Anti-strike bill ‘fails to meet UK’s human rights obligations’, MPs and peers say

Joint committee warns that proposed laws are ‘not justified and need to be reconsidered’

Controversial legislation designed to curb strike action fails to meet the UK’s human rights obligations, MPs and peers have warned.

The joint committee on human rights has said the government’s proposed anti-strike laws are “not justified and need to be reconsidered”.

The committee warns the legislation would clash with requirements under article 11 of the European Convention on Human Rights (ECHR), which guarantees freedom of association for workers.

The strikes (minimum service levels) bill would mandate minimum service levels for critical industries even on strike days, meaning some workers must stay on duty in industries such as health, transport, fire service, border force, nuclear and education.

The proposals, which moved rapidly through the Commons and are now in the House of Lords, do not set out what the minimum service levels should be, but hand ministers the power to impose minimums through secondary legislation.

The law would apply across England, Scotland and Wales and make it easier to sack striking workers and leave unions at risk of million-pound fines.

In the report, MPs and peers call on Rishi Sunak’s government to reconsider the legislation. They say that “without the government providing specific evidence establishing a pressing social need for minimum service requirements in respect of each of the very broad categories of service set out in the bill, compliance with the requirements of article 11 ECHR remains unclear”.

The committee said the penalties that would be imposed on trade unions for failing to comply with the bill would be “severe”.

“In our view, they may amount to a disproportionate interference with article 11, particularly in circumstances where the strike does not involve essential services and risks to life and limb,” they said.

“The government should reconsider whether less severe measures, such as loss of pay or suspension from work for employees who fail to comply with work notices, could be effective.”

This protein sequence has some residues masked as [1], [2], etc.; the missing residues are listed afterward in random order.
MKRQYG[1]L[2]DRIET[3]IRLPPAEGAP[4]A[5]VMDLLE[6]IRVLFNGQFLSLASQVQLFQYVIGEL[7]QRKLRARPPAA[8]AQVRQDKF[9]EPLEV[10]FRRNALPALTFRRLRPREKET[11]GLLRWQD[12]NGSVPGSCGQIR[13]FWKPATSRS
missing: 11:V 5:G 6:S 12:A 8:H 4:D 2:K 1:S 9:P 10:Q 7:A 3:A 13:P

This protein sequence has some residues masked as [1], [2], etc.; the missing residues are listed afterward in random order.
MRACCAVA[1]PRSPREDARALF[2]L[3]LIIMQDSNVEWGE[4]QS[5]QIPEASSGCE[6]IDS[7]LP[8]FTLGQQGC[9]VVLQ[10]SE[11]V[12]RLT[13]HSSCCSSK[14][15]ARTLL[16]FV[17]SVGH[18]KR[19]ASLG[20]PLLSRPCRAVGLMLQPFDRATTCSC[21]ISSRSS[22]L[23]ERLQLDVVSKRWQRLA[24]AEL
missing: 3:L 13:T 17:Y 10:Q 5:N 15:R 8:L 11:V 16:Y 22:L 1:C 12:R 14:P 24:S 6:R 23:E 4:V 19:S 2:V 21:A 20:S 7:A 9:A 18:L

The committee chair and SNP MP, Joanna Cherry, said the bill needed amending to address some of the “deep flaws”.

“Heavy handed sanctions are compounded by vague rules that would leave striking workers and unions in confusion as to whether they had been met or not,” she said.

“The sectors included in the bill are also ill-defined, risking overreach into areas only tangentially linked to the maintenance of vital public services. This means the bill, in our view, is likely to be incompatible with human rights law which provides a right to association and with it, protection for strike action.”

Unions have been demonstrating outside parliament against the bill, which has also been criticised by civil liberties groups. In January, Angela Rayner, Labour’s deputy leader, promised her party would repeal the bill, saying it was one of the most “indefensible and foolish pieces of legislation to come before this House in modern times”.

“This cross-party committee is just the latest expert body to conclude the government’s shoddy bill is not just unworkable but likely unlawful,” she said.

“It’s time for ministers to go back to the drawing board, not plough on with a dog’s dinner of a policy that will do nothing to resolve disputes and instead risks pouring petrol on the fire.

“If it does pass on the back of Tory votes, the next Labour government will repeal it.”

The Trades Union Congress general secretary, Paul Nowak, said the “nasty” bill should be “junked immediately”.

“MPs, Lords and civil liberties groups are queuing up to condemn this draconian bill,” he said.

“These spiteful new laws are an affront to human rights and are a deliberate attempt to restrict the right to strike – a fundamental British liberty. The government is steamrolling through parliament legislation that will give ministers sweeping new powers to sack workers who take action to win better pay and conditions.

“The Conservatives are trying to keep people in the dark. But make no mistake – this bill is undemocratic, unworkable and almost certainly illegal. And crucially it will likely poison industrial relations and exacerbate disputes rather than help resolve them.”

A government spokesperson said: “The purpose of this legislation is to protect the lives and livelihoods of the public and ensure they can continue to access vital public services.

“We note this report and will consider it in full, but the government needs to maintain a reasonable balance between the ability of workers to strike and the rights of the public, who work hard and expect essential services to be there when they need them.”


Emine Sinmaz

The GuardianTramp

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